In a bold move, 54 African countries have signed a free trade deal aimed to create the open movement of goods around the continent.
Every African country except Eritrea has joined the African Continental Free Trade Area or AfCFTA. In what will be the world’s largest free trade area. It’s expected this will boost intra-Africa trade by some 60% by 2022.
Currently most African countries do more trade with countries outside the continent than with neighbouring African countries. At present 65% of Africa’s trade is with Europe and 37% with North America compared with just 15% taking place within the continent.
The new free trade area will create a single African market with the free movement of goods, services, finances and people around the continent. It will incorporate more than 1.2 billion consumers and open up markets with a combined GDP of $3 trillion.
It’s estimated that it will boost Africa’s per capita GDP from around $2,000 currently to £3,250 by 2030.
Economists say there is still work to do before the free trade area becomes operational in July next year but there’s optimism that this new economic area will not only boost Africa’s collective GDP but will make the continent more attractive to foreign investors from Europe, Asia, North America and the crucial neighbouring Middle Eastern market.
As a result Africa is expected to increase the standard of locally made goods and have greater access to new technologies to boost mass production and develop a more skilled labour force which will be able to move freely to where the jobs are being created.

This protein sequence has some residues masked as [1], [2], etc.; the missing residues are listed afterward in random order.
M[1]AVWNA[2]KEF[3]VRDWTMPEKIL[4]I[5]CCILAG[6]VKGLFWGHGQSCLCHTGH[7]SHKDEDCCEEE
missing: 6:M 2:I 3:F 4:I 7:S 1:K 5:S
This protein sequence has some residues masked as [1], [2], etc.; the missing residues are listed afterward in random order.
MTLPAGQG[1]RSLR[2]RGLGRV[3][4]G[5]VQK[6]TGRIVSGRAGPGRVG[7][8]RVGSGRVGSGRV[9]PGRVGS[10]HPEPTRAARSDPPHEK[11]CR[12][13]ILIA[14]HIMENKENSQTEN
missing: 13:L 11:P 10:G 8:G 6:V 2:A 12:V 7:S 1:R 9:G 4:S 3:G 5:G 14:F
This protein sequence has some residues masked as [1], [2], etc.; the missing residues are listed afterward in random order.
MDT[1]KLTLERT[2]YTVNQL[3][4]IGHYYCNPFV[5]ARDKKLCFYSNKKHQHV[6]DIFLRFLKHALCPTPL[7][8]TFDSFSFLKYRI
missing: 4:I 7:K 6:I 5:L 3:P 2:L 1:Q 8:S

It is also expected to encourage African businesses to make a shift from exporting raw materials to developing more manufacturing centres as they reap the benefits of tariff liberalisation and free movement of people. The aim is for this new free trade block to grow into the largest economy in the world.
By 2050 Africa will have a larger working-age population than both China and India. It’s hoped that this new free trade area will facilitate more opportunities for this future workforce.
At a time when the UK seems to be turning its back on the European Union’s single market and when European growth is sluggish, it’s ironic that Africa is embracing this new deal and investing new political and economic energy in taking advantage of border-free trade.
In many ways it’s a new coming of age for Africa. After all, many of its borders were arbitrarily imposed by the European colonists in the nineteenth century. The breaking down of these borders is perhaps a harbinger of a new Africa which transcends those often artificial barriers and unleashes the new entrepreneurial spirit of Africa’s youth that we see blossoming across the continent.
Many eyes remain fixed on Brexit and how the EU will look after the UK’s retreat from Europe. Perhaps we should start looking south to the birth of a new economic powerhouse.
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